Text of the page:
2012 Indicator Index

The Quality of Life Prog Indicator (Year)

Data Trend

Indicator (Year)

Data Trend

Preserving the Natural Environment

Achieving Educational Excellence

Key Indicators:

Key Indicators:

Days the Air Quality Index is “good” (2012)

346

Average daily water consumption (gallons) (2011)

205

Public high school graduation rate (2011-12)

67.7%

Kindergarten readiness (2010-11)

86.0%

Third graders reading at grade level (2011-12)

51%

NA

Streams meeting dissolved oxygen standard (2011)

47%

Tenth graders reading at grade level (2011-12)

45%

NA

Streams meeting bacteria standard (2011)

60%

Per pupil expenditures (2011-12)

$8,648

Residential recycling (pounds per person) (2011)

54

Total annual major conduct violations (2011-12)

4,314

Acres of conservation/preservation land (2011)

84,895

Higher education degrees awarded (2011-12)

11,108

Additional Indicators:

Supporting Indicators:

Additional Indicators:

Supporting Indicators:

Gallons of motor fuels sold per person (2011)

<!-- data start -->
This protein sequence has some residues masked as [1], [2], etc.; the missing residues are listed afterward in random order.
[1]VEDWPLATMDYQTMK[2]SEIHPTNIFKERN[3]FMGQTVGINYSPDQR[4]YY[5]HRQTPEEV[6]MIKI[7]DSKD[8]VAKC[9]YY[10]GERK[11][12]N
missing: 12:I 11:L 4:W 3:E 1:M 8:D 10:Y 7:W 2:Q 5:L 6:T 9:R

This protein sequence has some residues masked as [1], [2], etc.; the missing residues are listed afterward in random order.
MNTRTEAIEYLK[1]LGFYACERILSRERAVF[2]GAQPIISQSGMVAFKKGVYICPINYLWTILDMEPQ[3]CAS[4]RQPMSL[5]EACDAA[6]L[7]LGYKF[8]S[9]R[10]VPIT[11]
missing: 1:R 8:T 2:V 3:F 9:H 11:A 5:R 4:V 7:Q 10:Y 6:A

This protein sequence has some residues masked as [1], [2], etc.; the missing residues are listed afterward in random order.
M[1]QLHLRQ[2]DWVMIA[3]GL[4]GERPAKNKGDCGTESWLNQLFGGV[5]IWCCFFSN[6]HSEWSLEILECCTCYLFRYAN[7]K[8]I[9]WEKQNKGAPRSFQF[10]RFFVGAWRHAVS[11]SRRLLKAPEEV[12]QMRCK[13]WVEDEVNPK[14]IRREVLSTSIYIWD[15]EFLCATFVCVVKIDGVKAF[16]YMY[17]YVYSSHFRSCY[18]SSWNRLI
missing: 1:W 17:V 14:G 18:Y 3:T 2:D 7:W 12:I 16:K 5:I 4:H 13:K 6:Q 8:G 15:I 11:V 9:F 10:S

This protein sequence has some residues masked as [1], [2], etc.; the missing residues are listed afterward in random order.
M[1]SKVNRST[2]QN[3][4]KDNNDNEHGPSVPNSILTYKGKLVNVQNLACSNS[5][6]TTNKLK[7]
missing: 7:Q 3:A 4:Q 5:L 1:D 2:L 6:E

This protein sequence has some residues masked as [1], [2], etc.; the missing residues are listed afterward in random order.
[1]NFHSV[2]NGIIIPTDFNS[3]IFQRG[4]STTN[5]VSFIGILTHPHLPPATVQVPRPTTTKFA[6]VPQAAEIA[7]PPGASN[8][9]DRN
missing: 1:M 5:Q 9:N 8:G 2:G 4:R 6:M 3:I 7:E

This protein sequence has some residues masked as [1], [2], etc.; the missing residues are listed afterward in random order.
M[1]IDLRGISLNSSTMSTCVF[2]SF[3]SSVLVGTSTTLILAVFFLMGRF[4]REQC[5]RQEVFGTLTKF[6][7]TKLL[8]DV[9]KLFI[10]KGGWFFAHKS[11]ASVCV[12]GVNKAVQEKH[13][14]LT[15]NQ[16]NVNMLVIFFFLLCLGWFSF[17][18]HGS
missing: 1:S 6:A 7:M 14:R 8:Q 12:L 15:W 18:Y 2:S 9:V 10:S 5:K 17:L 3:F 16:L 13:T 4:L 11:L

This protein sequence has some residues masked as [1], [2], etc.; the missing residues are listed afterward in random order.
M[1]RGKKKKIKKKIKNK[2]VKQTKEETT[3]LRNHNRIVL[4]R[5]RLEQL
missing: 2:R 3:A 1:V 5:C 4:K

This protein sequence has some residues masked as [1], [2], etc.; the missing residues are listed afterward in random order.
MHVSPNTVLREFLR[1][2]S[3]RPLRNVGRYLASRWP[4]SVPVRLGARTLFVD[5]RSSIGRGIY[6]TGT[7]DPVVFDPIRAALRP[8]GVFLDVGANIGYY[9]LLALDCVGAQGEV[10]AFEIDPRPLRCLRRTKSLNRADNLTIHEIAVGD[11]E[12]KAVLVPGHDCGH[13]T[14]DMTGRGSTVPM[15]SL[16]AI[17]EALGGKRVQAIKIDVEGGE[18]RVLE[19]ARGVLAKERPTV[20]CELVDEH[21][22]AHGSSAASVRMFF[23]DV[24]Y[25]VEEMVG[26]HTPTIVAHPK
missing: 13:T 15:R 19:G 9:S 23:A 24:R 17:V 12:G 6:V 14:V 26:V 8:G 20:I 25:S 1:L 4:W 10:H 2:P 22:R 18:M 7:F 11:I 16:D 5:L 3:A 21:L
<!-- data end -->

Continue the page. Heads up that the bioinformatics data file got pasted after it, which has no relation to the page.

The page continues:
619

New septic-tank permits issued (2011)

182

Students absent 21+ days (2010-11)

5.9%

Public school first grade promotions (2010-11)

93.1%

Public high school dropout rate (2011-12)

2.9%

HS graduates ready for college: Reading (2009-10)

75.6%

Key Indicators:

HS graduates ready for college: Math (2009-10)

67.6%

Is racism a local problem? (2011)

57%

Satisfaction with public education (2011)

29%

Usheltered homeless per 100,000 people (2012)

132

Exceptional students receive diplomas (2010-11)

38%

Supporting Indicators:

Growing a Vibrant Economy Key Indicators:

Total employment (2011)

444,052

Unemployment rate (2012)

8.8%

Per capita income (2010)

$40,139

Supporting Indicators: Adults with bachelor’s degrees or higher (2011)

27.2%

Households paying >30% for housing (2011)

41%